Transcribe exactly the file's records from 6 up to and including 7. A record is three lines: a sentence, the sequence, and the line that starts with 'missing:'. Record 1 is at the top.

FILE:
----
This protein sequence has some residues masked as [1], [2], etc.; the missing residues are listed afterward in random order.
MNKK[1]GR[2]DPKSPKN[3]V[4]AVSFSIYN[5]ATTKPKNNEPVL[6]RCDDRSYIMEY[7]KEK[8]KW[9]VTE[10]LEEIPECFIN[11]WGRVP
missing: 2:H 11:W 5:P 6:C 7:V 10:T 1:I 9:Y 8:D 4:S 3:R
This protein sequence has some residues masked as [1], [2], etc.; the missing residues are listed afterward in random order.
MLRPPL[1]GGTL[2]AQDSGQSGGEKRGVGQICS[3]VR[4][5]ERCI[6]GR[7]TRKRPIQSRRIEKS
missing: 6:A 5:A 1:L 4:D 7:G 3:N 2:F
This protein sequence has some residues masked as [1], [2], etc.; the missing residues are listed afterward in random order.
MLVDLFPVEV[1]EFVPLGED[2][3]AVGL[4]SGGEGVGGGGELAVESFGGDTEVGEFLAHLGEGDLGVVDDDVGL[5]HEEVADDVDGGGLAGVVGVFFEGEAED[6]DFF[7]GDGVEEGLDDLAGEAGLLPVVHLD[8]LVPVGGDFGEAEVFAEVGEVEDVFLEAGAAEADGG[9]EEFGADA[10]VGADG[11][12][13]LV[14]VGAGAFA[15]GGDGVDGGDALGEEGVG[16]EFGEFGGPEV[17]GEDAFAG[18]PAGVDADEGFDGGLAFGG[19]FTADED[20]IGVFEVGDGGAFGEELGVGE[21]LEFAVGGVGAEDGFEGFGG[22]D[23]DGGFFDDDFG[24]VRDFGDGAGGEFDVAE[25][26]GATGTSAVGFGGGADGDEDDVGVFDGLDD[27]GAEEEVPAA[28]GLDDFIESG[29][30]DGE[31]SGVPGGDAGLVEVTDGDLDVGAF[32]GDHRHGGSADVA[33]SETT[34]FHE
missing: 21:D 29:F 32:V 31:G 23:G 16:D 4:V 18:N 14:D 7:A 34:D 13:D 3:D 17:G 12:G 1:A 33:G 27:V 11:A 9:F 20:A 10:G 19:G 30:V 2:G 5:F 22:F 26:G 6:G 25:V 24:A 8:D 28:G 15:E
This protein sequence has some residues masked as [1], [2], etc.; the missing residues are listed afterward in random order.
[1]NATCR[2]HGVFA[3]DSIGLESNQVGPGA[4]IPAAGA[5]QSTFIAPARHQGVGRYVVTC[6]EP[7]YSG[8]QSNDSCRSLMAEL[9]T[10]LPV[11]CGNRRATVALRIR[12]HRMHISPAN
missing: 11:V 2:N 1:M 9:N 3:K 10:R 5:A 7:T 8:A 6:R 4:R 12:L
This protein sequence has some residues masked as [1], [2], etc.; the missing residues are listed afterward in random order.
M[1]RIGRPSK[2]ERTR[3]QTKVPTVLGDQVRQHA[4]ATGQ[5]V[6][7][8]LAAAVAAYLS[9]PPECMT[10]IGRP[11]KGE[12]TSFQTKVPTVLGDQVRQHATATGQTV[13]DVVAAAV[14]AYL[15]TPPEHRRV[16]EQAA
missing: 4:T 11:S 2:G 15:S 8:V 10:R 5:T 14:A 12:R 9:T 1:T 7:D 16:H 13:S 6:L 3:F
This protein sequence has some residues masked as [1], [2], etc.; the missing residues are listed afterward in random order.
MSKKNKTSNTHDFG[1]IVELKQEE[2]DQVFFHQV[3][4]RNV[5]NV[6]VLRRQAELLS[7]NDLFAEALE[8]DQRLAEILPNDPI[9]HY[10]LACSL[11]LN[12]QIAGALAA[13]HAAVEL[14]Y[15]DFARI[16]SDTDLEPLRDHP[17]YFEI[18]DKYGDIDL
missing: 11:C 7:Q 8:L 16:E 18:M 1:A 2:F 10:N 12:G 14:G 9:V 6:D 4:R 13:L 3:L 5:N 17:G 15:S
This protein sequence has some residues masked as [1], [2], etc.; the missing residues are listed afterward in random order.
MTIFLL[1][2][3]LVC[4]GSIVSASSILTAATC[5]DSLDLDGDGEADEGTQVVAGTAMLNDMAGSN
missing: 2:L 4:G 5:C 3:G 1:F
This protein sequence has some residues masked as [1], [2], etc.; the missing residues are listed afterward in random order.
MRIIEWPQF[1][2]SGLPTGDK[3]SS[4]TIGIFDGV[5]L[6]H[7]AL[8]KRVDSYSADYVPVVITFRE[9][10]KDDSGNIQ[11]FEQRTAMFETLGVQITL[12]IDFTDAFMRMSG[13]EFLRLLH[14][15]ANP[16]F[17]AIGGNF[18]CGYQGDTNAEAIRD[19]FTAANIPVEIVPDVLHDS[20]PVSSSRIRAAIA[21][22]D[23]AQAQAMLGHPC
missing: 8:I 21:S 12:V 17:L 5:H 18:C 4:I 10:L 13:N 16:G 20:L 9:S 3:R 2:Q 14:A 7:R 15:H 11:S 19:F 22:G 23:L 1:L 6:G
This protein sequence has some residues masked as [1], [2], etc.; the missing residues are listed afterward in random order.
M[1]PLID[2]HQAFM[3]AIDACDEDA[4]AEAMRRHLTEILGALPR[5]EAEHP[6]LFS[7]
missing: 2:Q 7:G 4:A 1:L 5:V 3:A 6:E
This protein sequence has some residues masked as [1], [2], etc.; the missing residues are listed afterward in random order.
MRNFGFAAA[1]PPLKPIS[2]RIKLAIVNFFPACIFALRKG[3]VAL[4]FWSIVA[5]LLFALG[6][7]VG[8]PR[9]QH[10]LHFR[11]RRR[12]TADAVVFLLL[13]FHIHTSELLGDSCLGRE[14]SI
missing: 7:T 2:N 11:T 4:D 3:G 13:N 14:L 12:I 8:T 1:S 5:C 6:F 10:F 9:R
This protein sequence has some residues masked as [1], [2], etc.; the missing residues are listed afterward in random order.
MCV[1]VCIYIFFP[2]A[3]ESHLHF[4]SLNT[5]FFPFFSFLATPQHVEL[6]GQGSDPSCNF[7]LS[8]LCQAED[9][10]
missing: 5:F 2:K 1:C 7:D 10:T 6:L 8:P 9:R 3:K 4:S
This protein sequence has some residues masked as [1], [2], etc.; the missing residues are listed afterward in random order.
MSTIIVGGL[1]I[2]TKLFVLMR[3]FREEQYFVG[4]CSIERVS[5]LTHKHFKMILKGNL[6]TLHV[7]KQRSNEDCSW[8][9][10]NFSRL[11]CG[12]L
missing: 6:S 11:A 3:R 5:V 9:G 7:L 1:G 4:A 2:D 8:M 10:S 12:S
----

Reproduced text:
This protein sequence has some residues masked as [1], [2], etc.; the missing residues are listed afterward in random order.
MSKKNKTSNTHDFG[1]IVELKQEE[2]DQVFFHQV[3][4]RNV[5]NV[6]VLRRQAELLS[7]NDLFAEALE[8]DQRLAEILPNDPI[9]HY[10]LACSL[11]LN[12]QIAGALAA[13]HAAVEL[14]Y[15]DFARI[16]SDTDLEPLRDHP[17]YFEI[18]DKYGDIDL
missing: 11:C 7:Q 8:L 16:E 18:M 1:A 2:F 10:N 12:G 14:G 9:V 6:D 4:R 13:L 3:L 5:N 17:G 15:S
This protein sequence has some residues masked as [1], [2], etc.; the missing residues are listed afterward in random order.
MTIFLL[1][2][3]LVC[4]GSIVSASSILTAATC[5]DSLDLDGDGEADEGTQVVAGTAMLNDMAGSN
missing: 2:L 4:G 5:C 3:G 1:F